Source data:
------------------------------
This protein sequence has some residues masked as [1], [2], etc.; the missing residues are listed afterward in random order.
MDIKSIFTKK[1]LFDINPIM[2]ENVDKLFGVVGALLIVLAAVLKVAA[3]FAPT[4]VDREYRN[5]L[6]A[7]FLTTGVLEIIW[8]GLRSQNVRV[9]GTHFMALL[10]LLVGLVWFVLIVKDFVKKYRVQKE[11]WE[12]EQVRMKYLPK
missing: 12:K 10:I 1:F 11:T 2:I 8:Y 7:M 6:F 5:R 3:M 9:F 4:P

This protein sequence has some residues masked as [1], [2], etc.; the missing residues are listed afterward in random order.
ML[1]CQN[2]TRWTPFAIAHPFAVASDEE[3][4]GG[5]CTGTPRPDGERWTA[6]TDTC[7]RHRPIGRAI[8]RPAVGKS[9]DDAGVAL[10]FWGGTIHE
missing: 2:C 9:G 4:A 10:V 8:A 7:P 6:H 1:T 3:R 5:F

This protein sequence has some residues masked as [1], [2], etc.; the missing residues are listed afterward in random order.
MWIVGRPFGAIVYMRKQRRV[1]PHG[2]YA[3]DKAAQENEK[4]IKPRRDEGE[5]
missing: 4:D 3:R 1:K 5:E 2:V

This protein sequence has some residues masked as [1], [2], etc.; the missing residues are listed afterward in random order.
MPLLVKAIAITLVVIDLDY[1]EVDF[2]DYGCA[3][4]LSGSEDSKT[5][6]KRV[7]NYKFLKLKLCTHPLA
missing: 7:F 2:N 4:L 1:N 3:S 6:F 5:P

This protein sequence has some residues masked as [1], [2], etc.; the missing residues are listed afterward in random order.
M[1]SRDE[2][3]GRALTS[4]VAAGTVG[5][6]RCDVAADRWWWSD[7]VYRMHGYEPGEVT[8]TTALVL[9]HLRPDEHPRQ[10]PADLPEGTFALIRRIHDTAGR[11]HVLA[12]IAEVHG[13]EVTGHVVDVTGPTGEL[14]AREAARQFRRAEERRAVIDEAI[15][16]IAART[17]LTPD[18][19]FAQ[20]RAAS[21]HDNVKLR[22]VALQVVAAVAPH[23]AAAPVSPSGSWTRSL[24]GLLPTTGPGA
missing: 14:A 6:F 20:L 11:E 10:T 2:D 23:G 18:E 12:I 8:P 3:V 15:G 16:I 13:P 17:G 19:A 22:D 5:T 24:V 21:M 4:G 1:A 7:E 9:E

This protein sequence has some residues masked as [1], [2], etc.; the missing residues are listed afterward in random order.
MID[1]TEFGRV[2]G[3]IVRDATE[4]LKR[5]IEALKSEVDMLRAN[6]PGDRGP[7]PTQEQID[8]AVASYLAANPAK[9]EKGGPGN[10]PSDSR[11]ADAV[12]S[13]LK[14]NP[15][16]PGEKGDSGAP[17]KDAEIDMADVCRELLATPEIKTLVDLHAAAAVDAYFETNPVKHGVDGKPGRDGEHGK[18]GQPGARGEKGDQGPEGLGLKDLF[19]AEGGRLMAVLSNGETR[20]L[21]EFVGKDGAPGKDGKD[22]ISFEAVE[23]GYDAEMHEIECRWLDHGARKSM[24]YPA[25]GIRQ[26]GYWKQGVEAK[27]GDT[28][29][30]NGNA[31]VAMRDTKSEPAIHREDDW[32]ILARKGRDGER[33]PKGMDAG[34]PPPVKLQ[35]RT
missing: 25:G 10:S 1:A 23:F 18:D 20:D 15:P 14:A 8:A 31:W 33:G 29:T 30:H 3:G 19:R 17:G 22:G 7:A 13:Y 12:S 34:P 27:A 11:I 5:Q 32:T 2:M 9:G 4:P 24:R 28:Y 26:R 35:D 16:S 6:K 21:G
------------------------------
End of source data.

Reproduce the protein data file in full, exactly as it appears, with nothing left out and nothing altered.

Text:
This protein sequence has some residues masked as [1], [2], etc.; the missing residues are listed afterward in random order.
MDIKSIFTKK[1]LFDINPIM[2]ENVDKLFGVVGALLIVLAAVLKVAA[3]FAPT[4]VDREYRN[5]L[6]A[7]FLTTGVLEIIW[8]GLRSQNVRV[9]GTHFMALL[10]LLVGLVWFVLIVKDFVKKYRVQKE[11]WE[12]EQVRMKYLPK
missing: 12:K 10:I 1:F 11:T 2:I 8:Y 7:M 6:F 5:R 3:M 9:F 4:P

This protein sequence has some residues masked as [1], [2], etc.; the missing residues are listed afterward in random order.
ML[1]CQN[2]TRWTPFAIAHPFAVASDEE[3][4]GG[5]CTGTPRPDGERWTA[6]TDTC[7]RHRPIGRAI[8]RPAVGKS[9]DDAGVAL[10]FWGGTIHE
missing: 2:C 9:G 4:A 10:V 8:A 7:P 6:H 1:T 3:R 5:F

This protein sequence has some residues masked as [1], [2], etc.; the missing residues are listed afterward in random order.
MWIVGRPFGAIVYMRKQRRV[1]PHG[2]YA[3]DKAAQENEK[4]IKPRRDEGE[5]
missing: 4:D 3:R 1:K 5:E 2:V

This protein sequence has some residues masked as [1], [2], etc.; the missing residues are listed afterward in random order.
MPLLVKAIAITLVVIDLDY[1]EVDF[2]DYGCA[3][4]LSGSEDSKT[5][6]KRV[7]NYKFLKLKLCTHPLA
missing: 7:F 2:N 4:L 1:N 3:S 6:F 5:P

This protein sequence has some residues masked as [1], [2], etc.; the missing residues are listed afterward in random order.
M[1]SRDE[2][3]GRALTS[4]VAAGTVG[5][6]RCDVAADRWWWSD[7]VYRMHGYEPGEVT[8]TTALVL[9]HLRPDEHPRQ[10]PADLPEGTFALIRRIHDTAGR[11]HVLA[12]IAEVHG[13]EVTGHVVDVTGPTGEL[14]AREAARQFRRAEERRAVIDEAI[15][16]IAART[17]LTPD[18][19]FAQ[20]RAAS[21]HDNVKLR[22]VALQVVAAVAPH[23]AAAPVSPSGSWTRSL[24]GLLPTTGPGA
missing: 14:A 6:F 20:L 11:E 10:T 2:D 23:G 18:E 12:I 8:P 3:V 15:G 16:I 13:P 17:G 19:A 22:D 5:T 24:V 21:M 4:G 1:A 7:E 9:E

This protein sequence has some residues masked as [1], [2], etc.; the missing residues are listed afterward in random order.
MID[1]TEFGRV[2]G[3]IVRDATE[4]LKR[5]IEALKSEVDMLRAN[6]PGDRGP[7]PTQEQID[8]AVASYLAANPAK[9]EKGGPGN[10]PSDSR[11]ADAV[12]S[13]LK[14]NP[15][16]PGEKGDSGAP[17]KDAEIDMADVCRELLATPEIKTLVDLHAAAAVDAYFETNPVKHGVDGKPGRDGEHGK[18]GQPGARGEKGDQGPEGLGLKDLF[19]AEGGRLMAVLSNGETR[20]L[21]EFVGKDGAPGKDGKD[22]ISFEAVE[23]GYDAEMHEIECRWLDHGARKSM[24]YPA[25]GIRQ[26]GYWKQGVEAK[27]GDT[28][29][30]NGNA[31]VAMRDTKSEPAIHREDDW[32]ILARKGRDGER[33]PKGMDAG[34]PPPVKLQ[35]RT
missing: 25:G 10:S 1:A 23:F 18:D 20:D 15:P 14:A 8:A 31:W 33:G 29:T 30:H 3:G 19:R 17:G 22:G 7:A 13:Y 12:S 34:P 27:A 11:I 5:Q 32:T 2:M 9:G 4:P 24:R 28:Y 26:R 35:D 16:S 6:K 21:G